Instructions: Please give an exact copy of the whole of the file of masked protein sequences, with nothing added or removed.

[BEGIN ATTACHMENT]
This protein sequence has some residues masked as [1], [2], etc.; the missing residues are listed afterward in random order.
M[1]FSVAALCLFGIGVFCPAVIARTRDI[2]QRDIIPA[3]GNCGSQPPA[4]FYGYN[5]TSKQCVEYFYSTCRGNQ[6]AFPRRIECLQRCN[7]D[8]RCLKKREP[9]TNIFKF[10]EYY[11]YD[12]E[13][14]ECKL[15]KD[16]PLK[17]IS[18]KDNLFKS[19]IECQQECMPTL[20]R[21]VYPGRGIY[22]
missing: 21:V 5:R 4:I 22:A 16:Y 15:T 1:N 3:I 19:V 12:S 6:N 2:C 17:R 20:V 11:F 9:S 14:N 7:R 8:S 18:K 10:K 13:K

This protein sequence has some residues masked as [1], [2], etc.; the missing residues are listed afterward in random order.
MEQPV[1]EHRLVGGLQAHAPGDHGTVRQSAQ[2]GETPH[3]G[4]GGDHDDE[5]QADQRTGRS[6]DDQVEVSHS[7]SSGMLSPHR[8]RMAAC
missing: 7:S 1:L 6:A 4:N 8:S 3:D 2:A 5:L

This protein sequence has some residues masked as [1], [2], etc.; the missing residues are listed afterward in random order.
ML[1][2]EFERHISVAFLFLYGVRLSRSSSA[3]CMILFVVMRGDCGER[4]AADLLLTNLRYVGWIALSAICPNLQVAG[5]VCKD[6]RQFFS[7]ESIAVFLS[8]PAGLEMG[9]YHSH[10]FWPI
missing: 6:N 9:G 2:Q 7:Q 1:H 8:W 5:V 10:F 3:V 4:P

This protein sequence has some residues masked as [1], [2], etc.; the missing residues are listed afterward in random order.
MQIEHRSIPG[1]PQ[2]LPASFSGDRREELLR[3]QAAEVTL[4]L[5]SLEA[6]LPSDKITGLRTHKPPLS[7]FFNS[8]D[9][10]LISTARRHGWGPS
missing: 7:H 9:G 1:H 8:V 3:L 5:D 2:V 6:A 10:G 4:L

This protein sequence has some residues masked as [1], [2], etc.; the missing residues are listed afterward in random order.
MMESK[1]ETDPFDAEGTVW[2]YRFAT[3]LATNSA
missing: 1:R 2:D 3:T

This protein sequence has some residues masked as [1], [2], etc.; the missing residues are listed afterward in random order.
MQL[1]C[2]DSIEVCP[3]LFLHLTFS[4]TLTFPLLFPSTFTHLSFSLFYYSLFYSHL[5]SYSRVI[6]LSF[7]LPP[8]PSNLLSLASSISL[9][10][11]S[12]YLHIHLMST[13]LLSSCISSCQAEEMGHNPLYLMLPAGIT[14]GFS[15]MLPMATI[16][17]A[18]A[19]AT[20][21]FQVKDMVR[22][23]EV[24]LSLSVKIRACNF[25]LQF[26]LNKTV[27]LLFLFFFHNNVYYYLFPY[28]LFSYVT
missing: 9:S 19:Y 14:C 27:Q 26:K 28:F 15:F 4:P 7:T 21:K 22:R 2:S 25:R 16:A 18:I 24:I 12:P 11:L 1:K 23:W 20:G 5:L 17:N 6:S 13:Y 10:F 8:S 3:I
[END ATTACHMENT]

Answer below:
This protein sequence has some residues masked as [1], [2], etc.; the missing residues are listed afterward in random order.
M[1]FSVAALCLFGIGVFCPAVIARTRDI[2]QRDIIPA[3]GNCGSQPPA[4]FYGYN[5]TSKQCVEYFYSTCRGNQ[6]AFPRRIECLQRCN[7]D[8]RCLKKREP[9]TNIFKF[10]EYY[11]YD[12]E[13][14]ECKL[15]KD[16]PLK[17]IS[18]KDNLFKS[19]IECQQECMPTL[20]R[21]VYPGRGIY[22]
missing: 21:V 5:R 4:I 22:A 16:Y 15:T 1:N 3:I 19:V 12:S 6:N 2:C 17:R 20:V 11:F 9:S 14:N 7:R 8:S 18:K 10:K 13:K

This protein sequence has some residues masked as [1], [2], etc.; the missing residues are listed afterward in random order.
MEQPV[1]EHRLVGGLQAHAPGDHGTVRQSAQ[2]GETPH[3]G[4]GGDHDDE[5]QADQRTGRS[6]DDQVEVSHS[7]SSGMLSPHR[8]RMAAC
missing: 7:S 1:L 6:A 4:N 8:S 3:D 2:A 5:L

This protein sequence has some residues masked as [1], [2], etc.; the missing residues are listed afterward in random order.
ML[1][2]EFERHISVAFLFLYGVRLSRSSSA[3]CMILFVVMRGDCGER[4]AADLLLTNLRYVGWIALSAICPNLQVAG[5]VCKD[6]RQFFS[7]ESIAVFLS[8]PAGLEMG[9]YHSH[10]FWPI
missing: 6:N 9:G 2:Q 7:Q 1:H 8:W 5:V 10:F 3:V 4:P

This protein sequence has some residues masked as [1], [2], etc.; the missing residues are listed afterward in random order.
MQIEHRSIPG[1]PQ[2]LPASFSGDRREELLR[3]QAAEVTL[4]L[5]SLEA[6]LPSDKITGLRTHKPPLS[7]FFNS[8]D[9][10]LISTARRHGWGPS
missing: 7:H 9:G 1:H 8:V 3:L 5:D 2:V 6:A 10:G 4:L

This protein sequence has some residues masked as [1], [2], etc.; the missing residues are listed afterward in random order.
MMESK[1]ETDPFDAEGTVW[2]YRFAT[3]LATNSA
missing: 1:R 2:D 3:T

This protein sequence has some residues masked as [1], [2], etc.; the missing residues are listed afterward in random order.
MQL[1]C[2]DSIEVCP[3]LFLHLTFS[4]TLTFPLLFPSTFTHLSFSLFYYSLFYSHL[5]SYSRVI[6]LSF[7]LPP[8]PSNLLSLASSISL[9][10][11]S[12]YLHIHLMST[13]LLSSCISSCQAEEMGHNPLYLMLPAGIT[14]GFS[15]MLPMATI[16][17]A[18]A[19]AT[20][21]FQVKDMVR[22][23]EV[24]LSLSVKIRACNF[25]LQF[26]LNKTV[27]LLFLFFFHNNVYYYLFPY[28]LFSYVT
missing: 9:S 19:Y 14:C 27:Q 26:K 28:F 15:F 4:P 7:T 21:K 22:R 2:S 25:R 16:A 18:I 24:I 12:P 11:L 1:K 23:W 20:G 5:L 17:N 6:S 13:Y 10:F 8:S 3:I